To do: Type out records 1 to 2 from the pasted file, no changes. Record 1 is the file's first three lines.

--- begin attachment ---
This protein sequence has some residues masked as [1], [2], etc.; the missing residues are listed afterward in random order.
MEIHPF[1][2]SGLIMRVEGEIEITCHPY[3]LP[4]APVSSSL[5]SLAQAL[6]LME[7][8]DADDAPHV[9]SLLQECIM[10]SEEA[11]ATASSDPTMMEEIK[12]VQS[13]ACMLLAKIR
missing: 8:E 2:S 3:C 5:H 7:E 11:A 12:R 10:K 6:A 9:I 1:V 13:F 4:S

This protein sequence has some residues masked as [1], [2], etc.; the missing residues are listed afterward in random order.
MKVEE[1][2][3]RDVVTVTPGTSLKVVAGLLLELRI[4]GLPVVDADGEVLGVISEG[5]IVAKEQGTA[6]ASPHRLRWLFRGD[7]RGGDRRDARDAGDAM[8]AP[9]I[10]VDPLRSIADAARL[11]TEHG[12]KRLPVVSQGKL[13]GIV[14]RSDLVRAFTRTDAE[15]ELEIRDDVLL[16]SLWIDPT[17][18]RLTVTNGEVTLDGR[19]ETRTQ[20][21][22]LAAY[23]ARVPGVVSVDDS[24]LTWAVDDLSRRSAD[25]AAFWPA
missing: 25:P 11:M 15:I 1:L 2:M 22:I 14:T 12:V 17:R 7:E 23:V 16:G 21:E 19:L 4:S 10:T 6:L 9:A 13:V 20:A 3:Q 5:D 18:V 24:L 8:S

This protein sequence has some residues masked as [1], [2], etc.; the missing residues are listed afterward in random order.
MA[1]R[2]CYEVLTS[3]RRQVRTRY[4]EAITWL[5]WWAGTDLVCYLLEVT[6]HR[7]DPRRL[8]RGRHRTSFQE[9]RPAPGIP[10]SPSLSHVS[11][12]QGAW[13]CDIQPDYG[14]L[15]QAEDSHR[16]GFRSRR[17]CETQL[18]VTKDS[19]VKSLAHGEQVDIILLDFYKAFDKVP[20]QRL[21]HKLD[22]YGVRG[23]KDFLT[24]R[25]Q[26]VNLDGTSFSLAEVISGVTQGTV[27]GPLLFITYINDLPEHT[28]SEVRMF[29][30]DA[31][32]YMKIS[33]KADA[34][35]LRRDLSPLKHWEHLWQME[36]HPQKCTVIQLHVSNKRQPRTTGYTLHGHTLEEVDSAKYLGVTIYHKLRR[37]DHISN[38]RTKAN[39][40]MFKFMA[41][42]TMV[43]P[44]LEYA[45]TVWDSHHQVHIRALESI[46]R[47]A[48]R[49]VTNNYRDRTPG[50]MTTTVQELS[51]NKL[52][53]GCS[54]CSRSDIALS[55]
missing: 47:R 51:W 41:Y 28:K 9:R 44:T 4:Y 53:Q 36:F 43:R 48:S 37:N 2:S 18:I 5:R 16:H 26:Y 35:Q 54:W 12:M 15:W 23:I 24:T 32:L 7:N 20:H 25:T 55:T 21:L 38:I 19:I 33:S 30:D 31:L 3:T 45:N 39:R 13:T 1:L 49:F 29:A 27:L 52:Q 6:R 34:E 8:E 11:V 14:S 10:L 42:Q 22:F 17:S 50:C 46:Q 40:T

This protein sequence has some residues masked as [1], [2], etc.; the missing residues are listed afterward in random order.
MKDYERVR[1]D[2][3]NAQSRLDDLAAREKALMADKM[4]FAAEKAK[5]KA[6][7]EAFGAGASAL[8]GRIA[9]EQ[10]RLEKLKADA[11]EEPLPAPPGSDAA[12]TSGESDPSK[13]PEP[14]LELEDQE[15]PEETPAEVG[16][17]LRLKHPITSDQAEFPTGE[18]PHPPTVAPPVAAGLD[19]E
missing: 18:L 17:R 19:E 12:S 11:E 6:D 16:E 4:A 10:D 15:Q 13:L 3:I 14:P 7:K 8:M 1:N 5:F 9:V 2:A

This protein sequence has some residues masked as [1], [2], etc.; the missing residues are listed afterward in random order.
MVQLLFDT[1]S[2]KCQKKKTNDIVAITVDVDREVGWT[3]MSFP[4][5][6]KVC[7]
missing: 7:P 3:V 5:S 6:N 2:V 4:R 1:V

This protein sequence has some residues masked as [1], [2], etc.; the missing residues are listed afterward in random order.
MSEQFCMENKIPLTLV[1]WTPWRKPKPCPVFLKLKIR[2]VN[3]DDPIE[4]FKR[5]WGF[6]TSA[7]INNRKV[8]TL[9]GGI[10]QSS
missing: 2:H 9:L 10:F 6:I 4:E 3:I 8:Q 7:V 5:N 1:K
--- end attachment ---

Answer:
This protein sequence has some residues masked as [1], [2], etc.; the missing residues are listed afterward in random order.
MEIHPF[1][2]SGLIMRVEGEIEITCHPY[3]LP[4]APVSSSL[5]SLAQAL[6]LME[7][8]DADDAPHV[9]SLLQECIM[10]SEEA[11]ATASSDPTMMEEIK[12]VQS[13]ACMLLAKIR
missing: 8:E 2:S 3:C 5:H 7:E 11:A 12:R 10:K 6:A 9:I 1:V 13:F 4:S

This protein sequence has some residues masked as [1], [2], etc.; the missing residues are listed afterward in random order.
MKVEE[1][2][3]RDVVTVTPGTSLKVVAGLLLELRI[4]GLPVVDADGEVLGVISEG[5]IVAKEQGTA[6]ASPHRLRWLFRGD[7]RGGDRRDARDAGDAM[8]AP[9]I[10]VDPLRSIADAARL[11]TEHG[12]KRLPVVSQGKL[13]GIV[14]RSDLVRAFTRTDAE[15]ELEIRDDVLL[16]SLWIDPT[17][18]RLTVTNGEVTLDGR[19]ETRTQ[20][21][22]LAAY[23]ARVPGVVSVDDS[24]LTWAVDDLSRRSAD[25]AAFWPA
missing: 25:P 11:M 15:I 1:L 2:M 22:I 14:T 12:V 17:R 7:E 23:V 16:G 21:E 19:L 4:S 10:T 6:L 9:A 13:V 20:A 3:Q 5:D 18:V 24:L 8:S